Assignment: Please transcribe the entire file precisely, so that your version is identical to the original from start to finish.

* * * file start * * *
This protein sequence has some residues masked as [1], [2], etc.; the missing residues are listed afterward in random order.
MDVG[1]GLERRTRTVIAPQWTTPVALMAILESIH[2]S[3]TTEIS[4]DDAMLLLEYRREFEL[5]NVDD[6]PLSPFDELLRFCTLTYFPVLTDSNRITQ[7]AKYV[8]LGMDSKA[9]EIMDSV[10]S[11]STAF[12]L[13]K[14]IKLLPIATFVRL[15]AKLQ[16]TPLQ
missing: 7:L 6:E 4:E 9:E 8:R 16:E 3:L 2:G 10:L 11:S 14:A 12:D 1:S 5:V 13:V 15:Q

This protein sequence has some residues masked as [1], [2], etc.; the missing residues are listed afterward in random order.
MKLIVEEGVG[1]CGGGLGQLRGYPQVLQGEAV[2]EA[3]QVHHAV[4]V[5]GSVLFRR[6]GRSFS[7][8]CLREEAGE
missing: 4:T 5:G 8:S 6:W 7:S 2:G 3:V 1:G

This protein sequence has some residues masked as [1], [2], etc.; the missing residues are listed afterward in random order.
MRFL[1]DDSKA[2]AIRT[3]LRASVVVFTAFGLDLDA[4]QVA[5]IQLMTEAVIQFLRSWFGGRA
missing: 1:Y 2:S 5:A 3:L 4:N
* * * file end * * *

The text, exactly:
This protein sequence has some residues masked as [1], [2], etc.; the missing residues are listed afterward in random order.
MDVG[1]GLERRTRTVIAPQWTTPVALMAILESIH[2]S[3]TTEIS[4]DDAMLLLEYRREFEL[5]NVDD[6]PLSPFDELLRFCTLTYFPVLTDSNRITQ[7]AKYV[8]LGMDSKA[9]EIMDSV[10]S[11]STAF[12]L[13]K[14]IKLLPIATFVRL[15]AKLQ[16]TPLQ
missing: 7:L 6:E 4:E 9:E 8:R 16:E 3:L 2:G 10:L 11:S 14:A 12:D 1:S 5:V 13:V 15:Q

This protein sequence has some residues masked as [1], [2], etc.; the missing residues are listed afterward in random order.
MKLIVEEGVG[1]CGGGLGQLRGYPQVLQGEAV[2]EA[3]QVHHAV[4]V[5]GSVLFRR[6]GRSFS[7][8]CLREEAGE
missing: 4:T 5:G 8:S 6:W 7:S 2:G 3:V 1:G

This protein sequence has some residues masked as [1], [2], etc.; the missing residues are listed afterward in random order.
MRFL[1]DDSKA[2]AIRT[3]LRASVVVFTAFGLDLDA[4]QVA[5]IQLMTEAVIQFLRSWFGGRA
missing: 1:Y 2:S 5:A 3:L 4:N